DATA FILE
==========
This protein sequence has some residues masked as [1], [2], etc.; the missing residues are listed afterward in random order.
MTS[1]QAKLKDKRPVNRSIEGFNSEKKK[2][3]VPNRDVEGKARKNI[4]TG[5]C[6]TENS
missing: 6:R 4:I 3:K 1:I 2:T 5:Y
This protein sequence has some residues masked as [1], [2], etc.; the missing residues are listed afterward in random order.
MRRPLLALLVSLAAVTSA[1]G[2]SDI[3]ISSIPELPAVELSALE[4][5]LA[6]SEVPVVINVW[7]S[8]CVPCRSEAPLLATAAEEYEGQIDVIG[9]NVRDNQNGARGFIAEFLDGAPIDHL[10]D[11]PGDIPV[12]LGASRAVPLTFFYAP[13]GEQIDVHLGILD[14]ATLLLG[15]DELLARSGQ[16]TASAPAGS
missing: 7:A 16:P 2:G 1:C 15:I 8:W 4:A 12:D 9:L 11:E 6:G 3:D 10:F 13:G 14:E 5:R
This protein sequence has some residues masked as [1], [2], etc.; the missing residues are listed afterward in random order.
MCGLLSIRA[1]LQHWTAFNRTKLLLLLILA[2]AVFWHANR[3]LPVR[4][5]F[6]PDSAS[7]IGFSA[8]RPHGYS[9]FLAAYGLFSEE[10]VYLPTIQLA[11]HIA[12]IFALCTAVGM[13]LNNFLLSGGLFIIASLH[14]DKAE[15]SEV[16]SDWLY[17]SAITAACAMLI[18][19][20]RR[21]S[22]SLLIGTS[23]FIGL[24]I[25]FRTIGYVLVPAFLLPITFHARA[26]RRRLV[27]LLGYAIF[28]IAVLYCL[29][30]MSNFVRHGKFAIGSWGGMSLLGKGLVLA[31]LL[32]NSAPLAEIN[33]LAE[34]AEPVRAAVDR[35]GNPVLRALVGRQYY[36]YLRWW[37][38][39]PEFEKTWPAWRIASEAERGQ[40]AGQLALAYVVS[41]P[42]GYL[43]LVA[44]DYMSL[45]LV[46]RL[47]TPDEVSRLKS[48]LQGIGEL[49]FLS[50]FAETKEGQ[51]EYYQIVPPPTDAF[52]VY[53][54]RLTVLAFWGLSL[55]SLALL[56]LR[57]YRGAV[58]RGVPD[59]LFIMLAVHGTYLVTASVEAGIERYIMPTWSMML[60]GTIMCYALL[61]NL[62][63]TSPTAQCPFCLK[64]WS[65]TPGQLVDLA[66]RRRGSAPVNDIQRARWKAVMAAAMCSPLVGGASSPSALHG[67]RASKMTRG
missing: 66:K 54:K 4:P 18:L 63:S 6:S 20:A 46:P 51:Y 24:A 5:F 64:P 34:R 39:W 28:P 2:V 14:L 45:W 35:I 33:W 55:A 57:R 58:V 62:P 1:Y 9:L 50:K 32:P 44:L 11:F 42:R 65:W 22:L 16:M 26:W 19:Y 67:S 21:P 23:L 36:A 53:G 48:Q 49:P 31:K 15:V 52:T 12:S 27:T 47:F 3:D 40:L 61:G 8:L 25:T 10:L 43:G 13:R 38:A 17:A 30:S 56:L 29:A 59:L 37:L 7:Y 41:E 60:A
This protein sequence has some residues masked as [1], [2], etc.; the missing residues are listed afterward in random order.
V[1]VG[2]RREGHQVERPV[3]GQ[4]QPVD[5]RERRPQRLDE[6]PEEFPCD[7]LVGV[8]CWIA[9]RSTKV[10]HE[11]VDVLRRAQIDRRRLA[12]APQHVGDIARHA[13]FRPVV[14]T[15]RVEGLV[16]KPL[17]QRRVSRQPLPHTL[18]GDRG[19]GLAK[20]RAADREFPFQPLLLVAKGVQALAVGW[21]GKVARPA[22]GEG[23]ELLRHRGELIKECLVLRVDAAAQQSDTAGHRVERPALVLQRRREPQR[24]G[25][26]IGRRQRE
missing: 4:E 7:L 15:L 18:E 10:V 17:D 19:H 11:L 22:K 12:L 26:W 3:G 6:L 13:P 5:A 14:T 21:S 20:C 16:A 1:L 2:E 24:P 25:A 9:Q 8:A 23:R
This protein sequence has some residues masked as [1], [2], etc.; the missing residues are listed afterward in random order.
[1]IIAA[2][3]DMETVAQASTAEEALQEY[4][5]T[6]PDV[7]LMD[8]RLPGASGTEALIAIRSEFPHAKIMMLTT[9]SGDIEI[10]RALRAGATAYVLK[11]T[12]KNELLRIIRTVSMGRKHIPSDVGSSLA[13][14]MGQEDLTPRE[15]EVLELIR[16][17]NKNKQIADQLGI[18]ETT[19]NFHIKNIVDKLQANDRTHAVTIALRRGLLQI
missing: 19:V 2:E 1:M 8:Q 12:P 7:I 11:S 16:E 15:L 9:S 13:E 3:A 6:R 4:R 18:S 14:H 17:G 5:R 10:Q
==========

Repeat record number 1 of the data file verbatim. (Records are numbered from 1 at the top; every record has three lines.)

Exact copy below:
This protein sequence has some residues masked as [1], [2], etc.; the missing residues are listed afterward in random order.
MTS[1]QAKLKDKRPVNRSIEGFNSEKKK[2][3]VPNRDVEGKARKNI[4]TG[5]C[6]TENS
missing: 6:R 4:I 3:K 1:I 2:T 5:Y